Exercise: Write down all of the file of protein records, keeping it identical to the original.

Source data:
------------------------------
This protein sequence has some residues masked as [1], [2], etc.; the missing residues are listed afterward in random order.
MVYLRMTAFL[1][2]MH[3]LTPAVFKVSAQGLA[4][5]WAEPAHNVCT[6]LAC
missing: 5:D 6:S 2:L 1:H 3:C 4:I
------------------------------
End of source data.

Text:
This protein sequence has some residues masked as [1], [2], etc.; the missing residues are listed afterward in random order.
MVYLRMTAFL[1][2]MH[3]LTPAVFKVSAQGLA[4][5]WAEPAHNVCT[6]LAC
missing: 5:D 6:S 2:L 1:H 3:C 4:I